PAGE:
IMDb > The Ninth Day (2004)
Der neunte Tag
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The Ninth Day (2004) More at IMDbPro »Der neunte Tag (original title)

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Up 7% in popularity this week. See why on IMDbPro.
Jean Bernard (memoir "Pfarrerblock 25487") and
Eberhard Görner (screenplay)
View company contact information for The Ninth Day on IMDbPro.
Release Date:
11 November 2004 (Germany) See more »
No one can save them.
A drama loosely based on Jean Bernard's Nazi-era prison diary. Full summary » | Add synopsis »
Plot Keywords:
5 wins & 13 nominations See more »
User Reviews:
Please go watch it - this is no Catholic propaganda movie See more (16 total) »


  (in credits order)

Ulrich Matthes ... Abbé Henri Kremer

August Diehl ... Untersturmführer Gebhardt

Hilmar Thate ... Bischof Philippe

Bibiana Beglau ... Marie Kremer
Germain Wagner ... Roger Kremer
Jean-Paul Raths ... Raymond Schmitt
Ivan Jirík ... Armando Bausch
Karel Hromadka ... Pater Laurant Koltz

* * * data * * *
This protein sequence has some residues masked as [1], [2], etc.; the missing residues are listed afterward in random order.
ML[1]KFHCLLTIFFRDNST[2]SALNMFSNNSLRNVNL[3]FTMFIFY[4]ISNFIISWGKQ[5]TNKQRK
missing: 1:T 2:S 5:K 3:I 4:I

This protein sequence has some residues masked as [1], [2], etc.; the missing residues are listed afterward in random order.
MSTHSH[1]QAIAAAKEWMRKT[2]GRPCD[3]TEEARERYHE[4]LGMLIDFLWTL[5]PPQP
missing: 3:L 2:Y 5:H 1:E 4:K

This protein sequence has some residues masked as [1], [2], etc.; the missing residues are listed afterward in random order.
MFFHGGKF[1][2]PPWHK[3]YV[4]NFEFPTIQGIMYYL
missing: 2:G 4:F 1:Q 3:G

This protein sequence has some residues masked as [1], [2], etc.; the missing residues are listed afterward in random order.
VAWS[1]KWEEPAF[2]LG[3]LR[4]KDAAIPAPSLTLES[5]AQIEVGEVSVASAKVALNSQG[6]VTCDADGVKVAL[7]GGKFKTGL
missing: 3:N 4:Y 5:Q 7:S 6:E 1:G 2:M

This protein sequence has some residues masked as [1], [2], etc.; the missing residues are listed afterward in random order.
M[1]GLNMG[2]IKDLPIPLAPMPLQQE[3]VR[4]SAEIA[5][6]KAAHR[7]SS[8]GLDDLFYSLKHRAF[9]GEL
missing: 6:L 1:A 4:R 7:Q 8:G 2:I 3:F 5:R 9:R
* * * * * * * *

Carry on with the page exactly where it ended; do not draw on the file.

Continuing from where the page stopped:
Miroslav Sichmann ... Pater Marcel Bour
Adolf Filip ... Professor Klimek (Kraków)
Vladimir Fiser ... Bischof Kozal
Peter Varga ... Józef (Polish Inmate) (as Petr Varga)

Petr Janis ... Pater Nansen
Zdenek Pechácek ... Lagerführer
Václav Krátký ... SS-Mann
Marcel Svidrman ... Gestapomann (with Gebhardt)

Karel Dobrý ... Raportführer Bertram
Götz Burger ... Generalvikar Gerard Mersch
Michael König ... Gauleiter Simon
Vladimír Gut ... Kapo in Kleiderablage

Directed by
Volker Schlöndorff 
Writing credits
Jean Bernard (memoir "Pfarrerblock 25487")

Eberhard Görner  screenplay
Andreas Pflüger  screenplay

Produced by
Jürgen Haase .... producer